We can see what the interface looks like from the unofficial DefinitelyTyped declarations (with irrelevant types excluded):

export interface RouteProps {
| React.ComponentType<RouteComponentProps<any>>
| React.ComponentType<any>;
render?: (props: RouteComponentProps<any>) => React.ReactNode;
| ((props: RouteChildrenProps<any>) => React.ReactNode)
| React.ReactNode;

There's nothing stopping us at the type level from passing all three props, or passing none of the props, both of which are invalid. So, how can we improve our types to catch these cases?

At least one, but not multiple

Our problem statement is that we want to be able to require at least one of several possible values, but not more than one. This interface can be modeled as such:

// Things like props.path that all route "flavors" use, with the following
// three props omitted.
type RoutePropsCommon = Omit<RouteProps, "render" | "component" | "children">;
// Notice the optionality has been removed
interface RoutePropsComponent {
| React.ComponentType<RouteComponentProps<any>>
| React.ComponentType<any>;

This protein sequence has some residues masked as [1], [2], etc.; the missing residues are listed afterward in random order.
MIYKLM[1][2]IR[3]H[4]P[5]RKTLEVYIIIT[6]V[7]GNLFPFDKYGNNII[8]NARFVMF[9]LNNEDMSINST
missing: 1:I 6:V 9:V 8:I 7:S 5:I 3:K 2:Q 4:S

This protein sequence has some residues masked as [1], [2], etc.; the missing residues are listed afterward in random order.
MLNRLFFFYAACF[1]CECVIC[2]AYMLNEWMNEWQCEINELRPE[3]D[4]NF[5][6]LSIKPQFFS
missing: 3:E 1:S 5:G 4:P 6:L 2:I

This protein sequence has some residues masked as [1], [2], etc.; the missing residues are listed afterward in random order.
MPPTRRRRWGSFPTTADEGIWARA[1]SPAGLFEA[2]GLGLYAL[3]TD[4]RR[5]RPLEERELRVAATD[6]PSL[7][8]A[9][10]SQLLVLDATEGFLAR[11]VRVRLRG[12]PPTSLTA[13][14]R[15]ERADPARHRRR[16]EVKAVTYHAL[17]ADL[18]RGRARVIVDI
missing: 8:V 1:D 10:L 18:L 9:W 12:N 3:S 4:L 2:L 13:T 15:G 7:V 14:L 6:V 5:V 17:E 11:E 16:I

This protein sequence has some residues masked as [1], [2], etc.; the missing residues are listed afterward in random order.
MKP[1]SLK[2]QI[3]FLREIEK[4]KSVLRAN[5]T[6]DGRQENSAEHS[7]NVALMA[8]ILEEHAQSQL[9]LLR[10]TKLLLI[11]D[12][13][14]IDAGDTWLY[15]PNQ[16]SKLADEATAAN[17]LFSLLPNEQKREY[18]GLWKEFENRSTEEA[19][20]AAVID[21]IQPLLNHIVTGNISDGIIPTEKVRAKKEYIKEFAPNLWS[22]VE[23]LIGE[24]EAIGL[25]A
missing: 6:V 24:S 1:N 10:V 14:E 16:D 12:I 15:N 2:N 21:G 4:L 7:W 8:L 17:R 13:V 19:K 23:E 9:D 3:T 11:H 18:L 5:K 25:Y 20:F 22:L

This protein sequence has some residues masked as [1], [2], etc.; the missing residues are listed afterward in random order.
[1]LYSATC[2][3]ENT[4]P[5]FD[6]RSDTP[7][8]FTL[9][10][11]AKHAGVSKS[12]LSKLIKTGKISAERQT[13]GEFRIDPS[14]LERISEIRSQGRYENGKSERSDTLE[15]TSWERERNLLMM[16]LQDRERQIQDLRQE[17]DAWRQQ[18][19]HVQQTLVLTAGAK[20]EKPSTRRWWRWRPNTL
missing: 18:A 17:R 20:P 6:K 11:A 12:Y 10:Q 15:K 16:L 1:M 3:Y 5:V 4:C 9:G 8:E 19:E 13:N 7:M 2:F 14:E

interface RoutePropsRender {
render: (props: RouteComponentProps<any>) => React.ReactNode;
interface RoutePropsChildren {
| ((props: RouteChildrenProps<any>) => React.ReactNode)
| React.ReactNode;
// interface BetterRouteProps = RoutePropsCommon & (some combination of above 3)

We want our output type to ensure that at least one of component, render and children is provided, but not multiple. So how do we get our BetterRouteProps?

Exclusive OR

For now, let's simplify our problem by pretending children doesn't exist, so we only have to deal with component and render. Now, we need some sort of binary type combinator that requires exactly one of the two arguments. This is just the exclusive OR (XOR).